Up Dharma Down's Armi Millare in a Rare One-on-One With SPOT.ph

The talented singer-songwriter on music, inspiration, and advice.

(SPOT.ph) When Armi Millare sings, people listen. There's something about the 25-year-old's powerful yet restrained voice and unassuming presence that captures people's attention. More commonly known as the vocalist and keyboardist of Up Dharma Down, one of the most followed bands in the music scene, the singer-songwriter remains unpretentious, and sometimes even shy-hard to believe, right? Despite the band's awards, rock god status, and recognition from a BBC radio show and Time magazine, the self-confessed loner stays grounded.

 

armi millare

This woman rocks, literally. Photo by Erving Go from Facebook. Click for more.

 

The talented Up Dharma Down vocalist opened up to SPOT.ph about music and other things.

 

How long have you been singing and writing music?

I’ve been writing songs for quite sometime now and been singing far long as I can remember, the keys I learned at five years old.

 

Do you play other instruments aside from the keyboard?

Yes, mostly self-taught guitar and percussions as well. The koto and the kulintang are some instruments I’ve learned over the years, too.

 

What is it about music you love?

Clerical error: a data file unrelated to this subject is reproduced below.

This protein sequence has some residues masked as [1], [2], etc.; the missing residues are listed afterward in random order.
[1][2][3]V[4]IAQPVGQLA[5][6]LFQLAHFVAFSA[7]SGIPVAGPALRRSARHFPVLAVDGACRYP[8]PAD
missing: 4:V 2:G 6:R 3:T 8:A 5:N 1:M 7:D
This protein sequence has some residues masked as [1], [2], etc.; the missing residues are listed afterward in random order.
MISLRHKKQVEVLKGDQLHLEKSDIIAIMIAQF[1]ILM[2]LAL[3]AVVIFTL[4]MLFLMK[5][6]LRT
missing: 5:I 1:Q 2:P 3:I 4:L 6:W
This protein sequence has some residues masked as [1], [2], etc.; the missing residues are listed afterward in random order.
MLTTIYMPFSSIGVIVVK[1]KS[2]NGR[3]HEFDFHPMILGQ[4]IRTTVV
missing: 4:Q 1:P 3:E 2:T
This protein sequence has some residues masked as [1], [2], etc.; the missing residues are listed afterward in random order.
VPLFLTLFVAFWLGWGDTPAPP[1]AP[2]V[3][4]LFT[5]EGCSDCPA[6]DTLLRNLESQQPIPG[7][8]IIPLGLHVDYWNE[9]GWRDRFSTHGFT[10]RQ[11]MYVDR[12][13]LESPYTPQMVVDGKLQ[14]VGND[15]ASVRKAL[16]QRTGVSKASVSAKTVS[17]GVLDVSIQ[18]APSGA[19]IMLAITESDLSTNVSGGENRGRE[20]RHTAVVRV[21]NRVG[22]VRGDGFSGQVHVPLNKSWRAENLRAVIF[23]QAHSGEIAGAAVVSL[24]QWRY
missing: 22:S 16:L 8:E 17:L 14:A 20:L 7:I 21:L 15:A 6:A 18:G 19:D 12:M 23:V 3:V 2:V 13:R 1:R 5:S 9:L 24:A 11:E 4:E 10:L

It's the only thing I know I can keep doing forever.

 

Where do you get inspiration to write music?

Life and whatever is presented alongside it, people most especially. It’s that one thing I truly want to understand more than anything else. There’s no exact value you can put into human beings except certain laws that run on expiration dates; age and health. But the mind is fascinating, feelings are tremendously interesting and the way people react to them I find immensely intriguing.

 

What are your favorite topics to write about?

Mostly love, but I’ve dabbled into some of my philosophies and those of the people I know and have met. I’m apolitical, unlike most artists, because to me advocacies don’t have to translate directly into songs. There are things I believe in that I wish I could write about-it may be my limits as a young songwriter that’s stopping me, but the issues I stand for, I don’t forget. There’s not many of them, too. If I can represent an idea, I let the music speak separately from me as a woman who wants to emphasize something. I just happen to have a band and a few things to say.

 

Why do you think people have accepted your music?

When something resonates, people simply pick it up. I don’t believe in music that not one person in the world doesn’t get. There’s got to be someone out there who appreciates the transfer of one’s feelings.

 

Do you get nervous before gigs and performances?

Yes. It depends on the spirit and energy of the people we're performing for. Sometimes it’s really just passive energy, that’s easy to feel. And when it’s full of expectations, it’s even stronger.

 

How does it feel being the only woman in the group?

I do not get special treatment being the girl of the group unless I remind the guys; but then again I’ve been such a boy my whole life. My closest friends are guys and I grew up with two brothers. I’m pretty much a bit of a boy when I dress up, too.